Compared to other instruments, the flute is relatively cheap. The parts are easy to replace, and they require few accessories. Clarinets, saxophones, and oboes require wooden reeds in order to play, as well as ligatures to assign the reeds to the mouthpieces. At a generous price, reeds fetch one dollar each, but typically go for a little more, and they must be purchased continuously. Brass instruments constantly require valve oil to keep all the pieces functioning, but flutes do not require as much maintenance. They have a simple, straight figure, with buttons running up and down. Unlike brass instruments, which often require you to adjust the position of your mouth depending on the notes, your embouchure will remain almost constant when playing the flute, something that makes it easier to learn.
The flute also has its place in all genres. Normal concert bands at a school or community group will always have need of flutes, because contemporary music is often written with flutes in mind. In contemporary marching bands in America, flutes are never forgotten. Of course, there are some groups that deal only in brass instruments—such as professional drum corps—but throughout your life you will encounter many marching bands that always accept flutes. The area of jazz is a little trickier, however; many groups do not have parts for flutes, and will either not accept them or allow them to read trombone music. But as contemporary bands merge with old jazz, the style of jazz flute is becoming more accepted and common. So the flute will earn you a place in almost any musical ensemble, whether they are playing classical, romantic, jazz, contemporary, or marching band charts.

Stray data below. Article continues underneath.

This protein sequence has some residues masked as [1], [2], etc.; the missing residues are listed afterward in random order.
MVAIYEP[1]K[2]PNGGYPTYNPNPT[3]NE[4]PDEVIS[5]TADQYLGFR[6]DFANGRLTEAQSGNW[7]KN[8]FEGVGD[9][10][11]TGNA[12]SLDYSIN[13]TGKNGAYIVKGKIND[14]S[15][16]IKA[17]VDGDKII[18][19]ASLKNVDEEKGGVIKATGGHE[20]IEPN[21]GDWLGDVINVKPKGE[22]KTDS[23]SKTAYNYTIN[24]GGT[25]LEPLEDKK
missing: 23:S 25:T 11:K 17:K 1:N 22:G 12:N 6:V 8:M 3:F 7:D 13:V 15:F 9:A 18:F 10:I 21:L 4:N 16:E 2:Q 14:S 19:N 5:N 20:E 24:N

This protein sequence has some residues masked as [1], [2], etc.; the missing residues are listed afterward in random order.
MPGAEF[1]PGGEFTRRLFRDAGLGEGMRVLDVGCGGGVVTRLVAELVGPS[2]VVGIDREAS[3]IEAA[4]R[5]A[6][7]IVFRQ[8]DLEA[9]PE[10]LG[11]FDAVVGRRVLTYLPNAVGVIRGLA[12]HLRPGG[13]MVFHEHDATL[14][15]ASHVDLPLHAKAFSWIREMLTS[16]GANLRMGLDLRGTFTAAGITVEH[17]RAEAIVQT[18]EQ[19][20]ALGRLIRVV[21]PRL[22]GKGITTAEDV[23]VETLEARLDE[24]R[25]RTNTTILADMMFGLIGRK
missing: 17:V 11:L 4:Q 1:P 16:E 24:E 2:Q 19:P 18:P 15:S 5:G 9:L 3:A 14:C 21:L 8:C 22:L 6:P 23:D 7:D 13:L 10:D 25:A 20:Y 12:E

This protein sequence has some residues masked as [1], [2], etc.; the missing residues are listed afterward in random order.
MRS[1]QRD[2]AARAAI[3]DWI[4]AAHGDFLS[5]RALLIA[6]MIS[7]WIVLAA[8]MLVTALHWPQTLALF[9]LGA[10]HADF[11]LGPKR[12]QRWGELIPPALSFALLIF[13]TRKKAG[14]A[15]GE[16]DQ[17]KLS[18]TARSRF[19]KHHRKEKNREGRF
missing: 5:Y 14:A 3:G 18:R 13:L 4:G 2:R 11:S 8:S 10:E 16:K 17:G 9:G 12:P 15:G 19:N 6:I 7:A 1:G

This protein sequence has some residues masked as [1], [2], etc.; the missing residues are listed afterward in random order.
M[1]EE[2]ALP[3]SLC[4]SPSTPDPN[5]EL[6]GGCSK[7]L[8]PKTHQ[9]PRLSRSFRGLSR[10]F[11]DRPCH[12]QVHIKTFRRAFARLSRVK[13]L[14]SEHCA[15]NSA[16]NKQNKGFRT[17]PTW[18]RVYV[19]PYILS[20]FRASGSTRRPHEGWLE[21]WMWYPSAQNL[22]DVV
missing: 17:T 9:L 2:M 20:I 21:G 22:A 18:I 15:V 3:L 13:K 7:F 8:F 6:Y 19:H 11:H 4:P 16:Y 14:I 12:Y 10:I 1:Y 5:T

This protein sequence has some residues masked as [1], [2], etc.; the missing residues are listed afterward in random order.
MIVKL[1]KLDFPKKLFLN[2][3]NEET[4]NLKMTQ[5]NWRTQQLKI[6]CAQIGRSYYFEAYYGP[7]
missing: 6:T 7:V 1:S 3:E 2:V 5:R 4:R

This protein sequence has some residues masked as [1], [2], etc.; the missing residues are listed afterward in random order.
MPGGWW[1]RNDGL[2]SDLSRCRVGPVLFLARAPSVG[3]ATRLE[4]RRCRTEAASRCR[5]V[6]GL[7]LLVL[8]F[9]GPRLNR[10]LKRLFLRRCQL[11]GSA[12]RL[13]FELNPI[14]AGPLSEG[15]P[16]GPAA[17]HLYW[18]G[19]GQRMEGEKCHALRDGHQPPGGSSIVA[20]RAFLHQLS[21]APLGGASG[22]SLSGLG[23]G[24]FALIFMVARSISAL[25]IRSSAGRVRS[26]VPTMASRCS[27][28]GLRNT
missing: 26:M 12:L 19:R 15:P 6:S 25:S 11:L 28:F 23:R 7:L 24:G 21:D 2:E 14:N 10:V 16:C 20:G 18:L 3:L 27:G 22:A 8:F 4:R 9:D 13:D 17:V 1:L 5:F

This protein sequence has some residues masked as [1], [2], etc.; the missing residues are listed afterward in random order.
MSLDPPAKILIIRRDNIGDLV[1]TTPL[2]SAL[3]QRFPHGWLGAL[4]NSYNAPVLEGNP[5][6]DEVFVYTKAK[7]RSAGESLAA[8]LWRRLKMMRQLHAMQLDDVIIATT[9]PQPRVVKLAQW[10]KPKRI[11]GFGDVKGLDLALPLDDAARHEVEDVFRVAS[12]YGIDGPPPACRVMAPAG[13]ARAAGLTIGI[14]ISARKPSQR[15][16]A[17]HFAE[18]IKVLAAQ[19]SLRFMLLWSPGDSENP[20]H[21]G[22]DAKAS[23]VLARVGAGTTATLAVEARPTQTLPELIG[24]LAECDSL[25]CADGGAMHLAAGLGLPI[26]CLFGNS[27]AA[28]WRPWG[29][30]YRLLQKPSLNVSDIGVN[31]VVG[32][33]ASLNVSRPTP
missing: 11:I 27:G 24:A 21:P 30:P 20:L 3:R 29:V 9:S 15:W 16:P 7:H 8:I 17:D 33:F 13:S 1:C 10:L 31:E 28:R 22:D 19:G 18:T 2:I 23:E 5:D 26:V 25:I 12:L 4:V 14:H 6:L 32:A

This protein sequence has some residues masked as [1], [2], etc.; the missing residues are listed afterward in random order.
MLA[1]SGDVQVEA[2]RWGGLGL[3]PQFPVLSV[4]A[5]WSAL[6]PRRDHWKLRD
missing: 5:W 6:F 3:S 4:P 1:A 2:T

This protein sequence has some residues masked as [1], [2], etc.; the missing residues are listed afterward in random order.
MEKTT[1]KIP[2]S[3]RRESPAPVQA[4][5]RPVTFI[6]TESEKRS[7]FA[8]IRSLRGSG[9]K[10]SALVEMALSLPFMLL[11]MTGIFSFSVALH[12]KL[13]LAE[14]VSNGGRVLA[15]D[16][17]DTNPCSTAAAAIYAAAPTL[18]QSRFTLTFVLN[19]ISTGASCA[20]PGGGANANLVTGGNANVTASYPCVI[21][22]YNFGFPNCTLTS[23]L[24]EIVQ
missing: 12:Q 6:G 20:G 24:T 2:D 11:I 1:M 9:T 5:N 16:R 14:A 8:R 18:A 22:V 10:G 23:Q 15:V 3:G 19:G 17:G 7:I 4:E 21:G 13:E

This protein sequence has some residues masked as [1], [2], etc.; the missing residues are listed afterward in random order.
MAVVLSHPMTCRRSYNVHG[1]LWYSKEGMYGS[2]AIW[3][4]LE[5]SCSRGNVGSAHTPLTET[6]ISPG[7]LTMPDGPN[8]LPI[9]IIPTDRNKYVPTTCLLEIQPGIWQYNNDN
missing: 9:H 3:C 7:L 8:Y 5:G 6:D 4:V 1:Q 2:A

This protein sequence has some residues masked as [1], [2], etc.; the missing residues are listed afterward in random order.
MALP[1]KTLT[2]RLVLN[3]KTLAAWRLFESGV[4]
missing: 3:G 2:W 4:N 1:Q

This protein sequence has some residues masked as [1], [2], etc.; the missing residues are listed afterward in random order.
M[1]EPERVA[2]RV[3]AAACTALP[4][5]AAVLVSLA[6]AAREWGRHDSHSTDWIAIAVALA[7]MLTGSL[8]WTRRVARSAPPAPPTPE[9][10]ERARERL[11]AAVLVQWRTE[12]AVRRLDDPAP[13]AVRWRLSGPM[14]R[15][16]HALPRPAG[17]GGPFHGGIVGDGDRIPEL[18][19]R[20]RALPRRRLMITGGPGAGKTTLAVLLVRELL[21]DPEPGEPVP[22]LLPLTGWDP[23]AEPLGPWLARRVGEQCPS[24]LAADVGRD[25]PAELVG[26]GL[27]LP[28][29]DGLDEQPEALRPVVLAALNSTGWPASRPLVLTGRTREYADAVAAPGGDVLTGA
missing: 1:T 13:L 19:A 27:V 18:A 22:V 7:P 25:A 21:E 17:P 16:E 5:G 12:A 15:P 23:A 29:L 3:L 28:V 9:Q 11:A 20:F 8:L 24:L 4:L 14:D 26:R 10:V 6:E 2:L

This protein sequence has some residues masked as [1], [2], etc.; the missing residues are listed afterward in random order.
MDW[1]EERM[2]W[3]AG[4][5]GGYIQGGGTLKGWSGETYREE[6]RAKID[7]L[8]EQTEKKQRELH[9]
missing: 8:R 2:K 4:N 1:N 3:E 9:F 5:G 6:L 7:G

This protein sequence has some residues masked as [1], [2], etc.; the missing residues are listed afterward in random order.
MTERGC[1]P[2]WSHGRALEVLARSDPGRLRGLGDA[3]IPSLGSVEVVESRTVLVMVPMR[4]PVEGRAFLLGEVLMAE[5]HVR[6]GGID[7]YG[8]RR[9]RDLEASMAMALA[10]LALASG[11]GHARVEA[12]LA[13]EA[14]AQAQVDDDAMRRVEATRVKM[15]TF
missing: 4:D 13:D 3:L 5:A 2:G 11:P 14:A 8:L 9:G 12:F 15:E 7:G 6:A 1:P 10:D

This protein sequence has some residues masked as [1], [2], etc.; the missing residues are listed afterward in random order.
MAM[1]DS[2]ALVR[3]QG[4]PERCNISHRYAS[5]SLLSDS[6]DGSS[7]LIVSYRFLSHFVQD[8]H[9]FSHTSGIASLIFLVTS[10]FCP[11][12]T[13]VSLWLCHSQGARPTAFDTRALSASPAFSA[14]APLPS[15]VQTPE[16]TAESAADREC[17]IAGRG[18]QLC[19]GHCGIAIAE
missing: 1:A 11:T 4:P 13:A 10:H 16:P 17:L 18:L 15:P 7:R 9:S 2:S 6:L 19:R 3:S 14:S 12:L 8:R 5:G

By learning the flute, you open yourself up to a variety of instruments, namely the piccolo. Flutes are in the key of C, which means they can read off piano, tuba, guitar, and trombone music. A clarinet or alto saxophone could not do this, and the music would need to be transposed in order to match their instruments. But flutes have the ability and versatility to immediately play common piano and guitar music. The fact that they are in concert pitch also helps them more easily adjust to learning musical theory.
Beginner flutes are relatively cheap compared to other instruments. If you pursue the flute and decide to purchase an intermediate design, you will experience a richer, fuller sound. There are beginner, intermediate, and professional flutes, which means that as you continue your flute playing, you will have more advanced designs to choose from. The flute is an instrument that you can play, and enjoy playing, for life. Affordable, accessible, and lovely, it’s hard to go wrong with a flute.